Tangible Object

I know I feel better. Until today, I actually believed that Supreme Court rulings could reasonably be understood by the typical citizen; you know, like me. Sure, there have been a ba-zillion cases decided by SCOTUS that I have no knowledge of; but I had always thought that, if I really tried, I could understand at least the high points, even if the minutiae remained well outside my grasp.

Not anymore. I just read that when Justice Samuel Alito “hears the term ‘tangible object,’ a fish does not spring to mind – nor does an antelope, a colonial farmhouse, a hydrofoil, or an oil derrick.”

Silly me. Those are EXACTLY what comes to my mind when I think of “tangible object.” From before my memory (yes, long before breakfast), I learned that something I could touch is tangible. And much later: something I couldn’t touch was intangible. I guess I should go confront my mommy about the misinformation? I’m having a hard time trying to understand that something I can hold in my hand (like a fish), or run into (like a farmhouse) is not tangible.

Maybe I should cancel my car and house insurance? I can hear my insurance company refusing a claim against a dent in my car or a fire in my house on the grounds that those objects are not tangible.

Now, if SCOTUS wants to define objects as tangible so that “the disposal of records, documents, and other items that preserve information” doesn’t cause a repeat of the Enron fiasco (sorry, “accounting fraud”), who am I to argue? In this age of electronic records, I get only as close as my keyboard and mouse – two objects that I can think of in no other way than, well, tangible. The stuff inside the computer is still pretty tangible. The stuff inside the stuff is undeniably intangible. And internet and cloud? That stuff is well beyond my ken (and fingers).

But, how they can make the leap from zeros and ones that eventually spell “crook” to some guy disposing of illegal fish is, I find, unreasonable. I mean, beyond reason. Yeah, I think that’s what unreasonable means; or at least, it did yesterday.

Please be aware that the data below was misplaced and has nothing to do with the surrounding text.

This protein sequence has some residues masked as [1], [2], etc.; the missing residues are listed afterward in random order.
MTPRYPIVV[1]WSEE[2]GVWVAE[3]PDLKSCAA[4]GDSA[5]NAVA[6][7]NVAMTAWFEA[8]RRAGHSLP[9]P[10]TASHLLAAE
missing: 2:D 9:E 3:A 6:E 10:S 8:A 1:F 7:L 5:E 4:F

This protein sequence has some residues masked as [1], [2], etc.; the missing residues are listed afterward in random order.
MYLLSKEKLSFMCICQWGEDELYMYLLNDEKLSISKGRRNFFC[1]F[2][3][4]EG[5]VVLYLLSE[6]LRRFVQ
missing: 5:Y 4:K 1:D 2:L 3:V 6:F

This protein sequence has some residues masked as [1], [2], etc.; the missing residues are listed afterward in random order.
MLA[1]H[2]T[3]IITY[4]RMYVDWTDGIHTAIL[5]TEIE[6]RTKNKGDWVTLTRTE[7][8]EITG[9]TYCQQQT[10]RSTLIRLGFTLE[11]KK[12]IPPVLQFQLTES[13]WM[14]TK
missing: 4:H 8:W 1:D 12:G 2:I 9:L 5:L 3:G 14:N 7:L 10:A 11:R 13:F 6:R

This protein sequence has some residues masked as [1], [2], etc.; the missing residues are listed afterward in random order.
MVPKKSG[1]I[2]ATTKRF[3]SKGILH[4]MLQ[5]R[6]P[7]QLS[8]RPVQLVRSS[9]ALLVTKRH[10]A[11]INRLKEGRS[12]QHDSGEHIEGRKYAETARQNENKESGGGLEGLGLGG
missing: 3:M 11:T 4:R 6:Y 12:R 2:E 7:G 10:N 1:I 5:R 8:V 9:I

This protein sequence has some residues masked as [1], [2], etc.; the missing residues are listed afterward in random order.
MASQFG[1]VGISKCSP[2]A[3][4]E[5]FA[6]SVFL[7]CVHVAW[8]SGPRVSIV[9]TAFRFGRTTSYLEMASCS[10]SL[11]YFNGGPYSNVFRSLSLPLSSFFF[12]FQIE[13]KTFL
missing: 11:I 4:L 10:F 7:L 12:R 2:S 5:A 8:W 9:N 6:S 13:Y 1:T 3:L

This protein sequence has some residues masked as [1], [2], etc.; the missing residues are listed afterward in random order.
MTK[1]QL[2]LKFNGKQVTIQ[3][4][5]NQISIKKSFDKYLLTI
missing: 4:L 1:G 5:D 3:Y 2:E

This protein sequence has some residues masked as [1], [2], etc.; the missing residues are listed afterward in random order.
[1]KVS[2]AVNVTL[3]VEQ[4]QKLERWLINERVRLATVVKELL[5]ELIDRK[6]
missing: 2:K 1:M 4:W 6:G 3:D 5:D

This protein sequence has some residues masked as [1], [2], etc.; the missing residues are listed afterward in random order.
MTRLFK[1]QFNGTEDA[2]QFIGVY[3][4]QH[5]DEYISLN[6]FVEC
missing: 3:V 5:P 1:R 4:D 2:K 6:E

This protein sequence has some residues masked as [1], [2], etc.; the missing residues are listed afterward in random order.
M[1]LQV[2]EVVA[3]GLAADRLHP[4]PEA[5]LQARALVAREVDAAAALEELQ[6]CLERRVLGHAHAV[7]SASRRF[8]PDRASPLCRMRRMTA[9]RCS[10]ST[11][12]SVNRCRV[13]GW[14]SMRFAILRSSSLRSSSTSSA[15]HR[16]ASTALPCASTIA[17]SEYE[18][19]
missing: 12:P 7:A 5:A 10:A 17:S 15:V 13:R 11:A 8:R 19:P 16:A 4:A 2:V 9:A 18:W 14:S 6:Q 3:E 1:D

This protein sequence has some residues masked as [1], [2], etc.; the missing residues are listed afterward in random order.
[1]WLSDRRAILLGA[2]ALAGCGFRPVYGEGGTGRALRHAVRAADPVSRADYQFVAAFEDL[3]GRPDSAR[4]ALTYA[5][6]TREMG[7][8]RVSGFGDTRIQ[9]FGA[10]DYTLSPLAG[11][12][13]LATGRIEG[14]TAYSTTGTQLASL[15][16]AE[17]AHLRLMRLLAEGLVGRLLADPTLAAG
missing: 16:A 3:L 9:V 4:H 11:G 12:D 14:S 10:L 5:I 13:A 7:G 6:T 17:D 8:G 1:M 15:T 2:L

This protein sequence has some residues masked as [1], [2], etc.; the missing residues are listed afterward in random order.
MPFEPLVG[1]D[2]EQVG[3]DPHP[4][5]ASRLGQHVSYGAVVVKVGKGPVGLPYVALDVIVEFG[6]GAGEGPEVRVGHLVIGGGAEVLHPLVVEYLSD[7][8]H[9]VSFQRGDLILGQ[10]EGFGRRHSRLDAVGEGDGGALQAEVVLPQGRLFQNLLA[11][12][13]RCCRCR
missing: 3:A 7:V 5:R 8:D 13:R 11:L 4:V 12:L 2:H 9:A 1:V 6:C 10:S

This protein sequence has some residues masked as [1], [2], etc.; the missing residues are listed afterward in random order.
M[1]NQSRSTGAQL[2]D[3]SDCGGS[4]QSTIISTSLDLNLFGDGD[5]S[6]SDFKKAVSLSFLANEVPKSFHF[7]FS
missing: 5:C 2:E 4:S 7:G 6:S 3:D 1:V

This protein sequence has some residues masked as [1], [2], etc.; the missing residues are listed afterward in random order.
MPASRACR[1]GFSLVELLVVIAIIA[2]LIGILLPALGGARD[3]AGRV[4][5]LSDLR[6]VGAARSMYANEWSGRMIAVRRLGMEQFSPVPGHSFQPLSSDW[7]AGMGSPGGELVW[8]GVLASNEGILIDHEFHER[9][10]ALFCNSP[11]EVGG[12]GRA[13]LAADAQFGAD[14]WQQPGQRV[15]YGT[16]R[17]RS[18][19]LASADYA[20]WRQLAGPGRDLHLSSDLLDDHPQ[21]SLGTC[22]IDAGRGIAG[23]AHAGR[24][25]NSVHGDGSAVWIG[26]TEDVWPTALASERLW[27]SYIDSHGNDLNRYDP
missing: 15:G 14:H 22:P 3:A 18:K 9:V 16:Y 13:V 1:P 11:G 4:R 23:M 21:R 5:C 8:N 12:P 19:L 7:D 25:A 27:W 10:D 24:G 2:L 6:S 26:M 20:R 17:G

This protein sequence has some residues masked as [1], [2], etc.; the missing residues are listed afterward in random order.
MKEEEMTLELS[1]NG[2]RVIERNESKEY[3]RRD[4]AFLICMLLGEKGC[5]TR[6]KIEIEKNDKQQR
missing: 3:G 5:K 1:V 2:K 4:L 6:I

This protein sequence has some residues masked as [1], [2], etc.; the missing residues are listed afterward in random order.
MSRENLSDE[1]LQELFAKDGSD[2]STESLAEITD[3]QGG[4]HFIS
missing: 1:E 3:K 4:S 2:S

On the other hand, did Justice Kagan really cite Dr. Seuss? I guess I shouldn’t have any problem with a SCOTUS justice referring to a book written under the pseudonym of someone who wrote “Horton Hears a Who!” But, I do. (On the other hand, having served in the military, I know from personal experience that green eggs are real, and quite tangible).

As to the effect of this ruling on Obamacare (the point of the story in Bloomberg), I agree that the guy in the White House really intended on screwing everybody, not just a select few.

Oh wait: this is the same “group” that redefined “person” and “marriage” isn’t it?  I put “group” in quotes because I’m not sure what SCOTUS is.  Sure, they wear really retro robes (how’s that for alliteration?), but I’m thinking they are more like a cult, like Jim Jones and the Peoples Temple.  I wonder if SCOTUS serves Kool-Aid at lunch?  I think the ol’ 40-watt appliance lightbulb is starting to glow….

Paul Barrett. “Obamacare’s Survival Comes Down to … Fish?” Bloomberg. 2015 February 27. http://www.bloomberg.com/news/articles/2015-02-27/obamacare-s-survival-comes-down-to-fish-

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